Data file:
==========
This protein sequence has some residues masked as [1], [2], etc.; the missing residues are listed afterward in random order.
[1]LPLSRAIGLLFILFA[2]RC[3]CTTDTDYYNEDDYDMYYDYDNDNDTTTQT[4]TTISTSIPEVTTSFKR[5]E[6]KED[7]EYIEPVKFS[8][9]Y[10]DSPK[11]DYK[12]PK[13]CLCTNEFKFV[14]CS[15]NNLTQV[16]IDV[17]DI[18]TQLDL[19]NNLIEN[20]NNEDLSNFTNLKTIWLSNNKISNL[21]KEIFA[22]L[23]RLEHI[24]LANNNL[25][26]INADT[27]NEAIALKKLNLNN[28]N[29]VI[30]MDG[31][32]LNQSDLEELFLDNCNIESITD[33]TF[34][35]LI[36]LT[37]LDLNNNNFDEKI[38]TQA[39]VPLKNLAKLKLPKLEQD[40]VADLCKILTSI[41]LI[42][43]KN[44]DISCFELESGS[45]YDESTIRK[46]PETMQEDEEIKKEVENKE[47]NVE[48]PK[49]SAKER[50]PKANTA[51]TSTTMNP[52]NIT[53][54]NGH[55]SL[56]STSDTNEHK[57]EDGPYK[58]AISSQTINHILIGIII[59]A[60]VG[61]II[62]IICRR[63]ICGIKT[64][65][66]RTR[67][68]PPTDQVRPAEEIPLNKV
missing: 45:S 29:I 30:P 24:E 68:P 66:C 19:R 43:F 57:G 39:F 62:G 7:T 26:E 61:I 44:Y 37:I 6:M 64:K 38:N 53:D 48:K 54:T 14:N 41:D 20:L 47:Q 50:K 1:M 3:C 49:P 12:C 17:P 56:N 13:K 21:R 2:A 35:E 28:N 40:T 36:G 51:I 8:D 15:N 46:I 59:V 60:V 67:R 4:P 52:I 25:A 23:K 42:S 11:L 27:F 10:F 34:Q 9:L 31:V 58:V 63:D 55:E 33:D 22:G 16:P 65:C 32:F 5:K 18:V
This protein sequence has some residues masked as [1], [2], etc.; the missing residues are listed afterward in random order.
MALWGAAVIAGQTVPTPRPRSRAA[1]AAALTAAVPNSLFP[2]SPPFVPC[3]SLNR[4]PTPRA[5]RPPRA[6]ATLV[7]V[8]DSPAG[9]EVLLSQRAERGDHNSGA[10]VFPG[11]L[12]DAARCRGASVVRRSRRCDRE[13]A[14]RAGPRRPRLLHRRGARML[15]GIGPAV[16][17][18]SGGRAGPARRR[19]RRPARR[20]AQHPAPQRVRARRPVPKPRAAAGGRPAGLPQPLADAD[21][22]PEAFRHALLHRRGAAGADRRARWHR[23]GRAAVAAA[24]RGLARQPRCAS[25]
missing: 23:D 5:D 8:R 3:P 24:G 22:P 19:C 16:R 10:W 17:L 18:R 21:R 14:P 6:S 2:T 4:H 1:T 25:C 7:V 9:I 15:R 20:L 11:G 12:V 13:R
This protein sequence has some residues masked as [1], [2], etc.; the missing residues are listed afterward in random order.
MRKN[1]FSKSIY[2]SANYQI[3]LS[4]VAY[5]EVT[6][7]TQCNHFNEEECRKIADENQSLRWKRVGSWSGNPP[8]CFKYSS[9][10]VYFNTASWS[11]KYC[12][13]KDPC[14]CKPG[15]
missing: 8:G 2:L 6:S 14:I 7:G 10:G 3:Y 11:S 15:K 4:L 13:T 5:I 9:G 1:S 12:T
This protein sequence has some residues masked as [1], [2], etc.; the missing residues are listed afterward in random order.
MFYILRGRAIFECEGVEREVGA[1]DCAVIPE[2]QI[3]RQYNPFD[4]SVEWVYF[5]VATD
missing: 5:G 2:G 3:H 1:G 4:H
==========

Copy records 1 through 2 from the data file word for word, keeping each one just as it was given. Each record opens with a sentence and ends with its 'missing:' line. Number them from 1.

This protein sequence has some residues masked as [1], [2], etc.; the missing residues are listed afterward in random order.
[1]LPLSRAIGLLFILFA[2]RC[3]CTTDTDYYNEDDYDMYYDYDNDNDTTTQT[4]TTISTSIPEVTTSFKR[5]E[6]KED[7]EYIEPVKFS[8][9]Y[10]DSPK[11]DYK[12]PK[13]CLCTNEFKFV[14]CS[15]NNLTQV[16]IDV[17]DI[18]TQLDL[19]NNLIEN[20]NNEDLSNFTNLKTIWLSNNKISNL[21]KEIFA[22]L[23]RLEHI[24]LANNNL[25][26]INADT[27]NEAIALKKLNLNN[28]N[29]VI[30]MDG[31][32]LNQSDLEELFLDNCNIESITD[33]TF[34][35]LI[36]LT[37]LDLNNNNFDEKI[38]TQA[39]VPLKNLAKLKLPKLEQD[40]VADLCKILTSI[41]LI[42][43]KN[44]DISCFELESGS[45]YDESTIRK[46]PETMQEDEEIKKEVENKE[47]NVE[48]PK[49]SAKER[50]PKANTA[51]TSTTMNP[52]NIT[53][54]NGH[55]SL[56]STSDTNEHK[57]EDGPYK[58]AISSQTINHILIGIII[59]A[60]VG[61]II[62]IICRR[63]ICGIKT[64][65][66]RTR[67][68]PPTDQVRPAEEIPLNKV
missing: 45:S 29:I 30:P 24:E 68:P 66:C 19:R 43:F 57:G 39:F 62:G 7:T 26:E 61:I 44:Y 37:I 6:M 64:K 38:N 53:D 48:K 54:T 14:N 41:D 20:L 47:Q 50:K 1:M 3:C 49:P 12:C 17:P 56:N 13:K 21:R 2:A 35:E 28:N 40:T 36:G 51:I 8:D 15:N 46:I 59:V 60:V 67:R 4:P 52:I 25:A 23:K 42:S 11:L 27:F 10:F 34:Q 9:L 31:V 58:V 63:D 55:E 33:D 22:G 16:P 65:C 32:F 5:K 18:V
This protein sequence has some residues masked as [1], [2], etc.; the missing residues are listed afterward in random order.
MALWGAAVIAGQTVPTPRPRSRAA[1]AAALTAAVPNSLFP[2]SPPFVPC[3]SLNR[4]PTPRA[5]RPPRA[6]ATLV[7]V[8]DSPAG[9]EVLLSQRAERGDHNSGA[10]VFPG[11]L[12]DAARCRGASVVRRSRRCDRE[13]A[14]RAGPRRPRLLHRRGARML[15]GIGPAV[16][17][18]SGGRAGPARRR[19]RRPARR[20]AQHPAPQRVRARRPVPKPRAAAGGRPAGLPQPLADAD[21][22]PEAFRHALLHRRGAAGADRRARWHR[23]GRAAVAAA[24]RGLARQPRCAS[25]
missing: 23:D 5:D 8:R 3:P 24:G 22:P 19:C 16:R 10:W 17:L 18:R 21:R 14:P 6:S 2:T 4:H 1:T 25:C 7:V 9:I 15:R 20:L 11:G 12:V 13:R